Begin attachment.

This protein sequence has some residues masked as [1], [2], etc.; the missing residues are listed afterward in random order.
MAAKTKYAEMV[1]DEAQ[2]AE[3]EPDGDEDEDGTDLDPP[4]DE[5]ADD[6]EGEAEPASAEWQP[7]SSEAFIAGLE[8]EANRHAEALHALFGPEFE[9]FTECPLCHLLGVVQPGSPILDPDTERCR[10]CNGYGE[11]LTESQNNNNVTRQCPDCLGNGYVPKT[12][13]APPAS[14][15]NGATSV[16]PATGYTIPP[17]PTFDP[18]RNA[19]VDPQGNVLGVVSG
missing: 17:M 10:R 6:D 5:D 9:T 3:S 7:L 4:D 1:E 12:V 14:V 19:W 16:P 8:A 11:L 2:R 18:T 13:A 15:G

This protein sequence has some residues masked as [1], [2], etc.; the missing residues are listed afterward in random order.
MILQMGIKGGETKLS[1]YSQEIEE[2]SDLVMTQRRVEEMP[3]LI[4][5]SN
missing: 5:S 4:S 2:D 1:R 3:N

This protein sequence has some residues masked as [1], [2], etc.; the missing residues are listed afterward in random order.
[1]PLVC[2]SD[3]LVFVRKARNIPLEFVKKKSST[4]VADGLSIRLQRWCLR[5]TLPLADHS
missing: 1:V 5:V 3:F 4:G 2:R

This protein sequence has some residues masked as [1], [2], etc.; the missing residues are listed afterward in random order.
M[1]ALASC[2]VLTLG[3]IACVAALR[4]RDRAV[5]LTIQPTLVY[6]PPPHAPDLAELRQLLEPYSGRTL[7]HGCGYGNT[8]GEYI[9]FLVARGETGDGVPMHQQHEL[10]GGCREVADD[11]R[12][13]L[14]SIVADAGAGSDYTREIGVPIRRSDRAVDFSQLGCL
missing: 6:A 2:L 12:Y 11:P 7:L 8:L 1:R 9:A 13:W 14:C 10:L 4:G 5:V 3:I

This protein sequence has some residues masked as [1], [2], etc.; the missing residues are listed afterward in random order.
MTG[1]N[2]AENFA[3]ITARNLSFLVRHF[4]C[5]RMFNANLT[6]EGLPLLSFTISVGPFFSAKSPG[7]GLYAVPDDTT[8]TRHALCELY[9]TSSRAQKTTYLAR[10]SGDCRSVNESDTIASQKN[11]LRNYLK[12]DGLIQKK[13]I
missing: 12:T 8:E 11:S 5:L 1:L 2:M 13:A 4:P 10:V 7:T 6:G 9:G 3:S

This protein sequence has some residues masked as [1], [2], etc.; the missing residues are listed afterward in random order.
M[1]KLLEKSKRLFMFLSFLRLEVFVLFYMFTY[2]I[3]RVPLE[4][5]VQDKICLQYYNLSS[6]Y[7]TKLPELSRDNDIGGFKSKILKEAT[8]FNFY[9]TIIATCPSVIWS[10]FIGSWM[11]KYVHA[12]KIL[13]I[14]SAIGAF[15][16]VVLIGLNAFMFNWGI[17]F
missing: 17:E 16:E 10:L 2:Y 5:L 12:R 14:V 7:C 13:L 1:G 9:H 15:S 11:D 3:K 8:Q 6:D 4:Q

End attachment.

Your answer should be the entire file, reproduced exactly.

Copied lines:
This protein sequence has some residues masked as [1], [2], etc.; the missing residues are listed afterward in random order.
MAAKTKYAEMV[1]DEAQ[2]AE[3]EPDGDEDEDGTDLDPP[4]DE[5]ADD[6]EGEAEPASAEWQP[7]SSEAFIAGLE[8]EANRHAEALHALFGPEFE[9]FTECPLCHLLGVVQPGSPILDPDTERCR[10]CNGYGE[11]LTESQNNNNVTRQCPDCLGNGYVPKT[12][13]APPAS[14][15]NGATSV[16]PATGYTIPP[17]PTFDP[18]RNA[19]VDPQGNVLGVVSG
missing: 17:M 10:R 6:D 5:D 9:T 3:S 7:L 4:D 1:E 12:V 14:V 19:W 16:P 8:A 11:L 2:R 18:T 13:A 15:G

This protein sequence has some residues masked as [1], [2], etc.; the missing residues are listed afterward in random order.
MILQMGIKGGETKLS[1]YSQEIEE[2]SDLVMTQRRVEEMP[3]LI[4][5]SN
missing: 5:S 4:S 2:D 1:R 3:N

This protein sequence has some residues masked as [1], [2], etc.; the missing residues are listed afterward in random order.
[1]PLVC[2]SD[3]LVFVRKARNIPLEFVKKKSST[4]VADGLSIRLQRWCLR[5]TLPLADHS
missing: 1:V 5:V 3:F 4:G 2:R

This protein sequence has some residues masked as [1], [2], etc.; the missing residues are listed afterward in random order.
M[1]ALASC[2]VLTLG[3]IACVAALR[4]RDRAV[5]LTIQPTLVY[6]PPPHAPDLAELRQLLEPYSGRTL[7]HGCGYGNT[8]GEYI[9]FLVARGETGDGVPMHQQHEL[10]GGCREVADD[11]R[12][13]L[14]SIVADAGAGSDYTREIGVPIRRSDRAVDFSQLGCL
missing: 6:A 2:L 12:Y 11:P 7:L 8:L 1:R 9:A 13:W 14:C 10:L 4:G 5:V 3:I

This protein sequence has some residues masked as [1], [2], etc.; the missing residues are listed afterward in random order.
MTG[1]N[2]AENFA[3]ITARNLSFLVRHF[4]C[5]RMFNANLT[6]EGLPLLSFTISVGPFFSAKSPG[7]GLYAVPDDTT[8]TRHALCELY[9]TSSRAQKTTYLAR[10]SGDCRSVNESDTIASQKN[11]LRNYLK[12]DGLIQKK[13]I
missing: 12:T 8:E 11:S 5:L 1:L 2:M 13:A 4:P 10:V 7:T 6:G 9:G 3:S

This protein sequence has some residues masked as [1], [2], etc.; the missing residues are listed afterward in random order.
M[1]KLLEKSKRLFMFLSFLRLEVFVLFYMFTY[2]I[3]RVPLE[4][5]VQDKICLQYYNLSS[6]Y[7]TKLPELSRDNDIGGFKSKILKEAT[8]FNFY[9]TIIATCPSVIWS[10]FIGSWM[11]KYVHA[12]KIL[13]I[14]SAIGAF[15][16]VVLIGLNAFMFNWGI[17]F
missing: 17:E 16:E 10:L 2:Y 5:L 12:R 14:V 7:C 13:L 1:G 9:H 15:S 11:D 3:K 8:Q 6:D 4:Q